The Ebola virus responsible for the outbreak in West Africa mutated at a similar rate to previous outbreaks, according to a new international study led by Public Health England (PHE) and published 18 June 2015 in Nature.

Ebola virus/CDC
Ebola virus/CDC

Early in the outbreak, research suggested the virus’ mutation rate was twice that of previous Ebola outbreaks. However, PHE’s study has established that the mutation rate was only slightly higher than previous outbreaks, which is reassuring to public health experts around the world.

Granted unprecedented access to data covering a period of almost a year, the scientists analysed 179 patient samples obtained by the European Mobile Laboratory (EMLab), which was deployed to the epicentre of the outbreak in Guinea, to reveal how the Ebola virus mutated and spread.

The analysis confirmed that the Ebola virus was introduced into the Guinean population in December 2013 at a single source, supporting theories from epidemiologists (scientists who investigate the spread of disease). Scientists believe the virus was initially transmitted from a bat to a 2 year old boy in Guinea.

The team also established how the virus spilled into Sierra Leone from Guinea in April or early May 2014. Notably, a large number of the early cases in different regions of Sierra Leone can be linked to a single funeral.

Lead author Professor Miles Carroll, Head of Research Microbiology Services for PHE, said:

Our analysis shows the Ebola virus responsible for the current outbreak mutated at a similar rate to the earlier outbreaks in Uganda and the Democratic Republic of Congo. The results are good news for the scientists working to develop long-term solutions for Ebola, such as vaccines and treatments, as it means these new interventions should still work against the mutated strains of the virus. Currently, rehydration and replacement of critical elements appear to be the best way to improve a patient’s chances of surviving Ebola.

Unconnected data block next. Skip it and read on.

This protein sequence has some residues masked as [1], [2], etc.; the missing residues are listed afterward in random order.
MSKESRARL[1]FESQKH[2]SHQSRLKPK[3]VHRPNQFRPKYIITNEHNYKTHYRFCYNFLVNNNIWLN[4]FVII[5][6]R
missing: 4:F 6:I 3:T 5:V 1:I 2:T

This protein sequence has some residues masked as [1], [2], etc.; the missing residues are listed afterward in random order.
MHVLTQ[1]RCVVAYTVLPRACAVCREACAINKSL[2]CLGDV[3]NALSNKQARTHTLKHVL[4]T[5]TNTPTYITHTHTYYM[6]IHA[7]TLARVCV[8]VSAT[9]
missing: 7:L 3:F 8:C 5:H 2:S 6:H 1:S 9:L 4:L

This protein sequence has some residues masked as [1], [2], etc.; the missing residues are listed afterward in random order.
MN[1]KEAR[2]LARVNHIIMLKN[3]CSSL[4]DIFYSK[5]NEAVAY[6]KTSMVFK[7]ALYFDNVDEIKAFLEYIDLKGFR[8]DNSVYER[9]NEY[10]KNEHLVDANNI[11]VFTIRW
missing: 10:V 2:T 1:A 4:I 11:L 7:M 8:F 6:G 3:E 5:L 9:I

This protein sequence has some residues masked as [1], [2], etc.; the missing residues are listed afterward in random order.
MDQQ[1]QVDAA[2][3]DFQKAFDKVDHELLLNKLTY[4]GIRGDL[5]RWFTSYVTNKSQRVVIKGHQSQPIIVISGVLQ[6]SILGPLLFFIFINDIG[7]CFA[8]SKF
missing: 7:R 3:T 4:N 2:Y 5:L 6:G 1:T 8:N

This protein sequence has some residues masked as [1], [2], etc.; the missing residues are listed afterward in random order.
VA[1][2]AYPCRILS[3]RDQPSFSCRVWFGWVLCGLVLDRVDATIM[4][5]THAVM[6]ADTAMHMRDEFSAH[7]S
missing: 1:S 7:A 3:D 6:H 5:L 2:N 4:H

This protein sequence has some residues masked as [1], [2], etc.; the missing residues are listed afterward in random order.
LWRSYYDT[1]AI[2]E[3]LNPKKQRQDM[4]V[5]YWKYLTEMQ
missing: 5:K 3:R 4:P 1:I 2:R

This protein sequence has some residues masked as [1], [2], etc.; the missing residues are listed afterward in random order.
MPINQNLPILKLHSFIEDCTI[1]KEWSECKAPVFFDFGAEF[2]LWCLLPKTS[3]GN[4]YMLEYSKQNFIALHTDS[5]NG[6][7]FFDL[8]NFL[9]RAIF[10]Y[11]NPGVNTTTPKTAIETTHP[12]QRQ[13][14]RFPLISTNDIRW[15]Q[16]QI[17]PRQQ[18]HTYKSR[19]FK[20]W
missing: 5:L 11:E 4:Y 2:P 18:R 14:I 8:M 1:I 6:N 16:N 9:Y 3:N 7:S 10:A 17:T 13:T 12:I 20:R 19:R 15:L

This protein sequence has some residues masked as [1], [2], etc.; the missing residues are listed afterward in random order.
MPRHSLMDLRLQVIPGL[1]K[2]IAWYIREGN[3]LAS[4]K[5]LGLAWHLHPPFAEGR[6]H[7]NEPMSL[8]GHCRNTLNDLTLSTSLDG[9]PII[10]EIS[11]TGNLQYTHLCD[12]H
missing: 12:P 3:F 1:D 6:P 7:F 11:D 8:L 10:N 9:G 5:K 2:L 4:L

Following this study, we have theorised that one of the key factors in whether Ebola kills someone is the host’s genetic makeup rather than changes in the virus itself. Our next study will investigate this theory which may lead to improved treatment options.

We would like to acknowledge the collaborative efforts of a great many colleagues who worked on this study here in the UK and across the European Union and in Africa. In particular, this work was an opportunity to transfer skills and knowledge to our colleagues in Guinea as an investment in the public health infrastructure of the region.

Professor David Heymann, PHE Chairman and of Infectious Disease Epidemiology at the London School of Hygiene and Tropical Medicine, said:

This project, funded by the European Commission, illustrates how international collaboration is the most effective way to progress our understanding of new emerging diseases and develop innovative public health treatments and vaccines.

PHE are supporting global efforts to find the best diagnostic, vaccine and treatment options for Ebola. This research is reassuring to scientists and the public that the recent work on Ebola has been worthwhile and could soon lead to a better state of preparedness and response for the future.